How to handle your emotions in stressful times
It’s no secret that stress comes wrapped in a variety of packages – financial setbacks, medical issues, impending deadlines, lingering grief. When the storms roll in and the valley grows deep, every emotion you experience is felt to an exponential degree. Things that are only slightly funny send you into uncontrollable fits of laughter. Minor inconveniences cause you to sob hysterically, and innocent, off-handed remarks make you burn with anger.
Unfortunately, it’s not until the stressful times are over and you’re surveying the damage that you realize most of the destruction that remains was not caused by the storm at all. Instead, it was caused by you and your irrational emotions.
If you’re like me, you probably feel completely foolish after overreacting to stressful circumstances. You wish you could go back in time and undo or unsay a million little things. But since that’s impossible, you muster up the humility to do the next best thing – apologize.
What if there was a way to stop the crazy cycle before it starts and minimize your emotions during stressful times? Is it possible to keep a level head when you’re standing on shaky ground? I won’t pretend that I’ve mastered this very difficult task, but I have found a few things that help.
1. Remember who your allies are
Why is it that so much of our energy is wasted on friendly fire? I’m guilty of it too. When I’m at my weakest, those closest to me often bear the brunt of my emotions. I accuse my husband. I yell at my children. I question the intentions of my brothers and sisters in Christ. I forget that they are on my team! They are not my enemies; they are my allies!
If your stressful circumstances have caused turmoil between you and your husband, I want to remind you of something you may have forgotten: Your husband is not your enemy. He will always be your ally because God’s ultimate will is for your marriage to be a reflection of His relationship with the church. The reason this truth is so important to remember is because it changes how you fight. When you remember that God wants your marriage to thrive, you begin fighting for your husband, not against him.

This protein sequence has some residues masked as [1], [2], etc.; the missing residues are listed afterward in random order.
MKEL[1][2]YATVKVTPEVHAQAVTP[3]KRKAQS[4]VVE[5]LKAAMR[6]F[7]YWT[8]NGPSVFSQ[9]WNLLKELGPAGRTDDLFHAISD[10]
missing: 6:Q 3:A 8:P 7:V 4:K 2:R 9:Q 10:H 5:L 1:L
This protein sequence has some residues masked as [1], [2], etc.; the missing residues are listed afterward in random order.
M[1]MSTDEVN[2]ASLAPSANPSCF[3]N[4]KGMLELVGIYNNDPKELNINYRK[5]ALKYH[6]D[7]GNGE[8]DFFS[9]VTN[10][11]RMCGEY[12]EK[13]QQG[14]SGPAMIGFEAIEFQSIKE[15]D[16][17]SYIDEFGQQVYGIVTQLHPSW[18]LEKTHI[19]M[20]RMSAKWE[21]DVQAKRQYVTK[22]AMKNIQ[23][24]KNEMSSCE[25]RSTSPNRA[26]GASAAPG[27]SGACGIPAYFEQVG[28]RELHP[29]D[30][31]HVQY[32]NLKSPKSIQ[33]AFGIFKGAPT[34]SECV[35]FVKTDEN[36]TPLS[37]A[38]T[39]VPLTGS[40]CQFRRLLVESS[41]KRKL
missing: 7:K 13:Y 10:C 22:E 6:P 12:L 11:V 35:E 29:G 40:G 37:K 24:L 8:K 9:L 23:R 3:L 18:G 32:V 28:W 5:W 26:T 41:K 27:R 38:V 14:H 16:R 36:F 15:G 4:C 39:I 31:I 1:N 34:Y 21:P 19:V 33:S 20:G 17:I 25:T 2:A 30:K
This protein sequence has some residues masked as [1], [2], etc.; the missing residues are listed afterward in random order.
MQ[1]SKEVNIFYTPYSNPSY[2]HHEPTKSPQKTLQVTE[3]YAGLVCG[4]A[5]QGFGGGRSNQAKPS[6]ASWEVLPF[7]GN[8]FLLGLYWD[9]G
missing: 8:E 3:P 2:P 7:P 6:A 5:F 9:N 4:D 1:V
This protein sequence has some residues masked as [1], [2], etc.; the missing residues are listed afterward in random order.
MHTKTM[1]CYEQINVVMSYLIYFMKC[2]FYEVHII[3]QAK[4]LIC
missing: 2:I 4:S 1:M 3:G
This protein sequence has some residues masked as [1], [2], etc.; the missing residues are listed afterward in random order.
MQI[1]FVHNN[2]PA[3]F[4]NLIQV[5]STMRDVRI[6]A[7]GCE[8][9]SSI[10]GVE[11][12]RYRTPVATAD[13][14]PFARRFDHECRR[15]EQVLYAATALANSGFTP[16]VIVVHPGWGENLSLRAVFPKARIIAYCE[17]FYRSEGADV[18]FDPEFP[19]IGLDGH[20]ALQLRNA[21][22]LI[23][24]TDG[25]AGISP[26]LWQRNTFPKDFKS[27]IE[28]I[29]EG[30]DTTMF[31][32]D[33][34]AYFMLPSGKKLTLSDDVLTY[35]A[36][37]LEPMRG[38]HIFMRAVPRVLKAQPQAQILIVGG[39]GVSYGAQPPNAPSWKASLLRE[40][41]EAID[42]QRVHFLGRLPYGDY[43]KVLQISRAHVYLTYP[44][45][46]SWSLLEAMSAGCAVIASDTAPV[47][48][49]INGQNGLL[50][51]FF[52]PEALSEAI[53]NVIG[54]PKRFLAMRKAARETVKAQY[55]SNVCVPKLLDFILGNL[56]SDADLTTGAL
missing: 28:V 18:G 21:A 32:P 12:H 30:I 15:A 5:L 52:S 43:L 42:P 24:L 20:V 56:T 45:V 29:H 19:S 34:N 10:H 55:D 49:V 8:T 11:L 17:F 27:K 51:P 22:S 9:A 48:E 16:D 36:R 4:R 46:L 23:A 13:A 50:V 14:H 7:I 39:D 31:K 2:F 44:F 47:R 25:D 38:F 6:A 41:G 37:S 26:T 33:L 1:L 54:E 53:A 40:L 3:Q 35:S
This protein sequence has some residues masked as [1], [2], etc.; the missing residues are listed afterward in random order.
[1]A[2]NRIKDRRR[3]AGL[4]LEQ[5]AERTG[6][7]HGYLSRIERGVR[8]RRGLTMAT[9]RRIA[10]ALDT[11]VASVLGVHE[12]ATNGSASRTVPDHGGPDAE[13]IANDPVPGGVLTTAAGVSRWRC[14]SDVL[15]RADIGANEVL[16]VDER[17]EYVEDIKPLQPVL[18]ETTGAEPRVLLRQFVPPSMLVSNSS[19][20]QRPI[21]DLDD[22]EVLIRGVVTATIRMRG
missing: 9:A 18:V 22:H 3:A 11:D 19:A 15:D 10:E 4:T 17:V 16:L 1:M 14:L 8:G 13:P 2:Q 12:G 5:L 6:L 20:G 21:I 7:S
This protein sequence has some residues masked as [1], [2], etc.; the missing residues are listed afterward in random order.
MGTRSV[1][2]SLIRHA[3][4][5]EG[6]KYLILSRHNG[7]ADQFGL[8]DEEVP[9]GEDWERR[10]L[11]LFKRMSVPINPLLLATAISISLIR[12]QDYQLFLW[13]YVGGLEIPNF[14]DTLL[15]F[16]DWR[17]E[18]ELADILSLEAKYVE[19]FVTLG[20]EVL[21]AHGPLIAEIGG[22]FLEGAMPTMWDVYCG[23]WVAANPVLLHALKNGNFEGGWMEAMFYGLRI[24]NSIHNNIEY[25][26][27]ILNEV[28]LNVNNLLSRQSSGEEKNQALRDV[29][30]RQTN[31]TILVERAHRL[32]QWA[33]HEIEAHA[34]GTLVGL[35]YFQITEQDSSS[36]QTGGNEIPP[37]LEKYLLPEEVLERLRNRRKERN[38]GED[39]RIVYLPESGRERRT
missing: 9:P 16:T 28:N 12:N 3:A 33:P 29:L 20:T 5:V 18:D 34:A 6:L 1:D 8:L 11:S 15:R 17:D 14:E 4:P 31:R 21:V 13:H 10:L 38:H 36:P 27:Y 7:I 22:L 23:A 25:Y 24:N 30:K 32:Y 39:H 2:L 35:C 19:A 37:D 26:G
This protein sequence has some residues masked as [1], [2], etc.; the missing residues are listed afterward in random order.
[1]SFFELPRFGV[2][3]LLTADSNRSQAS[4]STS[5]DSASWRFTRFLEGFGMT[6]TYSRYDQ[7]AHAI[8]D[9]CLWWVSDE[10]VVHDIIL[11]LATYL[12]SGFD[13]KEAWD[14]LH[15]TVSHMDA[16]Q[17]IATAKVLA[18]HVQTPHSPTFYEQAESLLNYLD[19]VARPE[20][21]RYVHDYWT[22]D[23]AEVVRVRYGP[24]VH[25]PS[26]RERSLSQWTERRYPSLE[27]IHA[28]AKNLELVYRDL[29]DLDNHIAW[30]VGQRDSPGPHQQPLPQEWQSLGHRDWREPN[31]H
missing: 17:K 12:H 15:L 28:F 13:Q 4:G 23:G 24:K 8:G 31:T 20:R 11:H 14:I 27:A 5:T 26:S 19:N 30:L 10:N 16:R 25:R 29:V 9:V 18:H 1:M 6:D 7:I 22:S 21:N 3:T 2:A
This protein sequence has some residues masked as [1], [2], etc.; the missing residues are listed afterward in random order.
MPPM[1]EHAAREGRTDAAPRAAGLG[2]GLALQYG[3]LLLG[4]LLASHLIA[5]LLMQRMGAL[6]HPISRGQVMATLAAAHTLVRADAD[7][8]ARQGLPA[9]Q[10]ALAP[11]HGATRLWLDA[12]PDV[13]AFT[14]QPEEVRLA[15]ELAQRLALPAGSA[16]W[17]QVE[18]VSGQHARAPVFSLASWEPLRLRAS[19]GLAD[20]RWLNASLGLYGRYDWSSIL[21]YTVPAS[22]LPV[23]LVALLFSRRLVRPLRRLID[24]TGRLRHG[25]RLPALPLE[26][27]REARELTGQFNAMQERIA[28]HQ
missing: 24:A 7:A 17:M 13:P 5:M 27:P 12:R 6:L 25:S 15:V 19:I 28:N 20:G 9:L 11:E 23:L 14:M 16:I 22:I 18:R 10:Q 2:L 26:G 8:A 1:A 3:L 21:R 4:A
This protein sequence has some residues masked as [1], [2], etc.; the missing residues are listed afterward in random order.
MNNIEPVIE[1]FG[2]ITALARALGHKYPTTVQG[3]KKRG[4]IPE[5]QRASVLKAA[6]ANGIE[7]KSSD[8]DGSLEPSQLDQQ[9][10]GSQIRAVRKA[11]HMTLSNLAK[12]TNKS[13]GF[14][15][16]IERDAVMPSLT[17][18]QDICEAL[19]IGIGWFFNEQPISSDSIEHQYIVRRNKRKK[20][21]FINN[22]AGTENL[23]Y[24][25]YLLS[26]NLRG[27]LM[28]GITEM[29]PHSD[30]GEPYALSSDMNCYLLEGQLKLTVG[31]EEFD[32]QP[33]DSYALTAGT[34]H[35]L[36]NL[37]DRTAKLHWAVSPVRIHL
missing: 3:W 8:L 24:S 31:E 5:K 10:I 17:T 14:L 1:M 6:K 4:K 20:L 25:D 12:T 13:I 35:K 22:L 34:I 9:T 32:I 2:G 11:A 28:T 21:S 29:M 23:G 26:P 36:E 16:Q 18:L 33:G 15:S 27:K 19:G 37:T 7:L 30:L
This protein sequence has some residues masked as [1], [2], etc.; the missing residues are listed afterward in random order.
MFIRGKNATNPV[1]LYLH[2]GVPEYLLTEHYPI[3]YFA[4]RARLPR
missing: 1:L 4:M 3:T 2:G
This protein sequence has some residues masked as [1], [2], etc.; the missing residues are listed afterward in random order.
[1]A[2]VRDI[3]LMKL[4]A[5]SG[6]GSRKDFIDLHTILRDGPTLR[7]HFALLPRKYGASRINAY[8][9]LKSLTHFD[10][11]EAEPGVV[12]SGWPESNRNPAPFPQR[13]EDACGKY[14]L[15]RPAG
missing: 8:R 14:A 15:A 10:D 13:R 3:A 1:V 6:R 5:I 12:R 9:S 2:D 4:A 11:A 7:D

Are there times when the true enemy has such a hold on a person that it’s necessary to protect yourself from toxic circumstances? Absolutely! But even in those situations, when we remember that God’s ultimate goal is to restore every man unto Himself, it helps diffuse our emotions so that we are more likely to pray in the Spirit rather than to curse in the flesh.
2. Remember who your enemy is
If your true enemy is not the person standing in front of you, the one you’d like to attack and destroy with your words, then who is it? Who is behind your feelings of hate, anger and hopelessness during this stressful time?
Call him what you want – Satan, the devil, Lucifer – but my preferred term of “endearment” is Deceiver. Your enemy is the Deceiver, and when you look past him and attack your ally in the heat of stressful situations, he’s done exactly what he set out to do. He’s deceived you so completely that you are blind to the fact that your uncontrolled emotions are actually working for him.
His goal is to destroy your heart and the hearts of those around you. He wants to drive a wedge between you and your fellow believers. He wants to distract you to the point that you forget to pray. He wants to ruin your reputation so that you will be ineffective. Make no mistake – he will kick you when you are down. And if he can cause your external stress to become internal conflict, he’s won. What ever you do, remember that your enemy is a manipulative, dirty little liar.
3. Remember who your God is
Can I tell you a secret about God? He is never stressed out. To Him, there is no such thing as stress. Even when you feel as if your whole world is spinning out of control, He is large and in charge. Remember how Jesus slept during the storm when He and His disciples were on the Sea of Galilee? That’s how little God is affected by worries and fears.
When you remember who your God is, you can begin to see even your most stressful circumstance as an opportunity for God to show up and show off. Instead of praying, “God are you there? Do you even care?” you can pray, “God, what are you up to now? Please don’t let me miss it! If this storm is a chance for you to show me more of who you are, then thank you for this storm! Open my eyes so that I can see you at work and praise you every step of the way!”
God designed us to be emotional beings, so emotions are not inherently evil. They are gifts straight from our Creator and are integral in helping us complete the work He called us to do. But in our stress, if we fail to remember who our allies are, who our enemy is and who our God is, our God-given emotions can get out of hand. Don’t let your feelings turn into your sins.